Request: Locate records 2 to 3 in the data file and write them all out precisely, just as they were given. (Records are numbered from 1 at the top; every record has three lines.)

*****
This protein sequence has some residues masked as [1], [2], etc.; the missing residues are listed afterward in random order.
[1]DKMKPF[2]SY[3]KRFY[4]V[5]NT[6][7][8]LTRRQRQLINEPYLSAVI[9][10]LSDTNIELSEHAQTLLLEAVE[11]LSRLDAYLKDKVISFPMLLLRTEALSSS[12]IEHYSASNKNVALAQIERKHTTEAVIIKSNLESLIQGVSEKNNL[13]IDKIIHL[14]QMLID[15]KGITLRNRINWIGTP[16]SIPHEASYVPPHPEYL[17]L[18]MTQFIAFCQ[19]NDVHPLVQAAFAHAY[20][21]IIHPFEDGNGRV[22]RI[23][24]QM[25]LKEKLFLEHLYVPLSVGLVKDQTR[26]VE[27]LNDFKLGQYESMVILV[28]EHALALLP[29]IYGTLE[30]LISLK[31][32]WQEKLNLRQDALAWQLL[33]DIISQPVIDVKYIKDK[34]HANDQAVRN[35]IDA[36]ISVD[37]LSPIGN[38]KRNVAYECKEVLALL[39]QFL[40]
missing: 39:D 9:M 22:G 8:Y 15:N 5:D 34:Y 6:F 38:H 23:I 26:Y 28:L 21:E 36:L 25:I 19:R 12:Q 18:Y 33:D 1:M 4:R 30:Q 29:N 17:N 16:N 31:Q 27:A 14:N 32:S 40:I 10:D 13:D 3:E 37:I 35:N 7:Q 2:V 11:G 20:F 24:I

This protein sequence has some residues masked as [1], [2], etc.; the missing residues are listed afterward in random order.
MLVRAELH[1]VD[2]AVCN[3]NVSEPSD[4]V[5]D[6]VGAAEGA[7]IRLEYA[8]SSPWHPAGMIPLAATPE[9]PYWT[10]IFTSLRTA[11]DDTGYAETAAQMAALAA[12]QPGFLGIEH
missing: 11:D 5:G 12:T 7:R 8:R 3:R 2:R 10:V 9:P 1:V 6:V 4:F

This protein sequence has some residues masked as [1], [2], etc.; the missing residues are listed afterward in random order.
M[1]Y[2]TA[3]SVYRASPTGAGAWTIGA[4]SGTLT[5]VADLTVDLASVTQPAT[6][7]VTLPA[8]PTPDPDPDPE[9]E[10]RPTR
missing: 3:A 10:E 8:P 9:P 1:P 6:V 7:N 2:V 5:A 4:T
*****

This protein sequence has some residues masked as [1], [2], etc.; the missing residues are listed afterward in random order.
MLVRAELH[1]VD[2]AVCN[3]NVSEPSD[4]V[5]D[6]VGAAEGA[7]IRLEYA[8]SSPWHPAGMIPLAATPE[9]PYWT[10]IFTSLRTA[11]DDTGYAETAAQMAALAA[12]QPGFLGIEH
missing: 11:D 5:G 12:T 7:R 8:R 3:R 2:R 10:V 9:P 1:V 6:V 4:F

This protein sequence has some residues masked as [1], [2], etc.; the missing residues are listed afterward in random order.
M[1]Y[2]TA[3]SVYRASPTGAGAWTIGA[4]SGTLT[5]VADLTVDLASVTQPAT[6][7]VTLPA[8]PTPDPDPDPE[9]E[10]RPTR
missing: 3:A 10:E 8:P 9:P 1:P 6:V 7:N 2:V 5:A 4:T